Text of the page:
• • •

Kate and Sarah didn’t fall in love at first sight. They weren’t brought together by a grand romantic gesture like in the movies.

Their story started in class. They immediately clicked and became friends, hanging out whenever they could.

“We just kind of blended well,” Sarah said. “I didn’t really think anything of it. It was normal, but I got along with her a lot better than anyone else.”

After about a year, Kate realized that she had a crush on Sarah, but she convinced herself she just liked her as a friend. She didn’t want to ruin anything.

It’s like walking on eggshells. ”

— Sarah

They saw each other constantly over quarantine. Sarah expected to grow tired of seeing her every day, but it never happened. Instead, she began to fall for Kate.

“We weren’t being subtle about it at all,” Kate said. “We were just flat out flirting with each other from March, April, May. Those three months were just her and I totally peacocking to get each other’s attention.”

In May, they decided to try dating, just to see where it went. It felt like they were back in middle school, with butterflies in their stomachs at the sight of each other.

“It started working really well,” Sarah said. “It was like, ‘OK, this is something that I can see myself in.’”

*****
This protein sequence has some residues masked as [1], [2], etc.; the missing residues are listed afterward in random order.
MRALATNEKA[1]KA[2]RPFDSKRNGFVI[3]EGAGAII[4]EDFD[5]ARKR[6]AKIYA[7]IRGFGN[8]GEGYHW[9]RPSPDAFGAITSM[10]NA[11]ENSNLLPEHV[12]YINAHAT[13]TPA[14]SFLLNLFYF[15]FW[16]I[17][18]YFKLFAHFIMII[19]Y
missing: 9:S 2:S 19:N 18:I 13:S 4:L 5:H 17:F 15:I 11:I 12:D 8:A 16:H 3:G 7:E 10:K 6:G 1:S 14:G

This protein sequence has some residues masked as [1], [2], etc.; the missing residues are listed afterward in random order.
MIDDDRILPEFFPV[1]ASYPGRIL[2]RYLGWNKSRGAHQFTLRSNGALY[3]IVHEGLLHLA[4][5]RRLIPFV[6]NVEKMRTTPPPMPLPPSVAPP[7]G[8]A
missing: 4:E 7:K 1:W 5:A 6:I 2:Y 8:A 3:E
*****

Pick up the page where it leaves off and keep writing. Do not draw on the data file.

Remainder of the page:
• • •

Kate almost came out to just her mom in 10th grade, but was stopped before she could begin saying it.

“I was crying, talking to my mom and I was like, ‘There’s something I have to tell you and I just feel like I can’t,’” Kate said. “And she was just like, ‘You can tell me anything. I mean, you’re not gay or something, are you? You don’t want to be a boy?’… The worst thing she could imagine for her kid is for me to be transgender or for me to be gay.”

Kate believed coming out to her mom wasn’t an option anymore; at least not until she’s financially independent after college.

This was the final crack that broke the relationship between Kate and her parents.

Although it hurt, Kate wasn’t surprised. She said she hasn’t been close with her parents in years. She often stays out until curfew, so they’re asleep before she gets home. They might have a quick conversation in the morning, but some days, even that is too much. When they ask her about it, she can’t even begin explaining why.

Then, the cycle repeats.

“I’m just like, ‘I don’t know. I’m tired,’” Kate said. “But really, it’s like, ‘I have a girlfriend and I’ve had a girlfriend for seven months, and you don’t accept me and I can never tell you.’”

Whenever Kate’s parents are home, she and Sarah are always on edge. They can’t do anything that most couples would, like holding hands under the table. Anything that even seems slightly romantic has a risk.

Sarah has to think about everything she does, making sure any dates or gestures aren’t too obvious.

“It’s like walking on eggshells,” Sarah said.

The worst thing she could imagine for her kid is for me to be transgender or for me to be gay.”